Also known as the "Move Over" Law, Scott's Law was named in remembrance of Lieutenant Scott Gillen of the Chicago Fire Department who was struck and killed by an intoxicated driver while assisting at a crash on the Dan Ryan Expressway.
Scott's Law mandates that when approaching any police or other emergency vehicle stopped along the roadway, you must:
Change lanes if possible
Always reduce speed, but reduce greatly if unable to change lanes
Proceed with increased caution
An authorized emergency vehicle under Scott's Law, includes any vehicle authorized by law to be equipped with oscillating, rotating, or flashing lights (under Section 12-215 of this Code) while the owner or operator of the vehicle is engaged in their official duties. This includes emergency vehicles, Illinois Department of Transportation (IDOT) vehicles, and snowplows, among others.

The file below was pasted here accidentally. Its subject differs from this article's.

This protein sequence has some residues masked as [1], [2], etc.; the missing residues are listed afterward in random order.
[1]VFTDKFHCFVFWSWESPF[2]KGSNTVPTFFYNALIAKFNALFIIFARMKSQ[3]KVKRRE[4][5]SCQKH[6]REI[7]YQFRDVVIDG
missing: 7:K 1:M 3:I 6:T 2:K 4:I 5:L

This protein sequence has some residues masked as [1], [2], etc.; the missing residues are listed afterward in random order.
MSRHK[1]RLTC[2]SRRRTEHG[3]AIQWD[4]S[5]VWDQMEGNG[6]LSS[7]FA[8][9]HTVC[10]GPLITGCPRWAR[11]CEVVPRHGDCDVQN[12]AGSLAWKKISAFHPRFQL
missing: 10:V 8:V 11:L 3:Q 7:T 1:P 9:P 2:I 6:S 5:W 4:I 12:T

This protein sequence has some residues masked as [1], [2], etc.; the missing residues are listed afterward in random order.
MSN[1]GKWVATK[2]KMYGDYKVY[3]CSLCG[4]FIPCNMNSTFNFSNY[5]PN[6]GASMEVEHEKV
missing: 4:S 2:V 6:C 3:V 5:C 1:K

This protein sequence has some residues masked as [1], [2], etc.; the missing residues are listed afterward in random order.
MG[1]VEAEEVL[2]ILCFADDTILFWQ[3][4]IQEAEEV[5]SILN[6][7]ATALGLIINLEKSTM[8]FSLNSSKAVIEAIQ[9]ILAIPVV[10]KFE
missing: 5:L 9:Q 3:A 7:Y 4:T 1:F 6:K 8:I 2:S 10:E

Violation of Scott's Law
A person found to be in violation of Scott's Law faces a fine of not more than $10,000. The offender may be found to be an aggravated offender if driving under the influence of alcohol, drugs, or any other intoxicating compounds at the time of the violation. If this is the case, the offender is subject to the following suspensions of driving privileges:
90 days to 1 year if the violation results in damage to the property of another person
180 days to 2 years if the violation results in injury to another person
2 years if the violation results in the death of another person